Turning to the claim directed to a computer-readable medium containing software instructions for performing the fraud detection method on a computer — a Beauregard claim — the Cybersource court also found that claim invalid, holding that merely reciting the same method in the form of instructions on a computer-readable medium added nothing to the patentability of the method. Importantly, rejecting the patent owner’s argument as form over substance, the court held that “[r]egardless of what statutory category (‘process, machine, manufacture, or composition of matter,’ 35 U.S.C. § 101) a claim’s language is crafted to literally invoke, we look to the underlying invention for patent-eligibility purposes.” Although the court appeared to leave the door open for some types of software claims, the court held “that simply reciting the use of a computer to execute an algorithm that can be performed entirely in the human mind” was insufficient to render the claims patentable. In particular, the court noted that, to satisfy the machine-or-transformation test, “the machine ‘must impose meaningful limits on the claim’s scope’” and that “the incidental use of a computer to perform the mental process of [the claimed fraud detection method] does not impose a sufficiently meaningful limit on the claim’s scope.” The Cybersource court distinguished the claims from cases “where, as a practical matter, the use of a computer is required to perform the claimed method,” giving the example of “calculating an absolute position of a GPS receiver and an absolute time of reception of satellite signals.”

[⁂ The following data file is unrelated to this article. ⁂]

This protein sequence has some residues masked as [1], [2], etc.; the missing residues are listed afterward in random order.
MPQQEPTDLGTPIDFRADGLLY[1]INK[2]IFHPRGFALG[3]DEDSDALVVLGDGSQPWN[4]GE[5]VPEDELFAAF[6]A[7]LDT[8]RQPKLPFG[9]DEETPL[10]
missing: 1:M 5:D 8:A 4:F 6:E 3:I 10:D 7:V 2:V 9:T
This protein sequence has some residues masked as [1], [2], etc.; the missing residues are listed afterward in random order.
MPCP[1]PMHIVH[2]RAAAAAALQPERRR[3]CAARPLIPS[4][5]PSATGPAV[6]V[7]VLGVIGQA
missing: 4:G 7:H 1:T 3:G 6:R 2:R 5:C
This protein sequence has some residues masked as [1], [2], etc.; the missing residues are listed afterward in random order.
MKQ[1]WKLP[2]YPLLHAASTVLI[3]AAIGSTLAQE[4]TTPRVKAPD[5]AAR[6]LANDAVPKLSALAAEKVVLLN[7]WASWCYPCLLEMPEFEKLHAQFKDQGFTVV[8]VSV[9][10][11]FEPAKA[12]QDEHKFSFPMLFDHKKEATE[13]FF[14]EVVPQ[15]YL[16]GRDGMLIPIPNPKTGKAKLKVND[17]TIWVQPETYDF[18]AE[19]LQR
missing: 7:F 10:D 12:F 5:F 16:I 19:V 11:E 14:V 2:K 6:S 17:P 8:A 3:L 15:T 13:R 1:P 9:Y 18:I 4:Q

The Cybersource decision is also notable for its treatment of the Federal Circuit’s prior decision in Research Corp. Techs. v. Microsoft Corp., 627 F.3d 859 (Fed. Cir. 2010), which was decided shortly after the Supreme Court’s decision in Bilski v. Kappos. The Research Corp. case was controversial for its seemingly broad statements of subject matter patentability, such as its claim that unpatentable abstractness “should exhibit itself so manifestly as to override the broad statutory categories of eligible subject matter” and “that inventions with specific applications or improvements to technologies in the marketplace are not likely to be” unpatenably abstract. The Cybersource decision did not address this language from Research Corp., instead holding that Research Corp. was distinguishable because the method at issue in that case “required the manipulation of computer data structures … and the output of a modified computer data structure” and therefore “the method could not, as a practical matter, be performed entirely in a human’s mind.”
It is apparent from Cybersource and Research Corp. that the standards of patentability for software claims will continue to evolve going forward. It remains to be seen whether future courts will embrace the broad statements of patentability from Research Corp. or the more structured approach of Cybersource. Furthermore, as the dividing line between patentable and unpatentable software patents continues to develop, it is unclear where the majority of existent software patents will fall.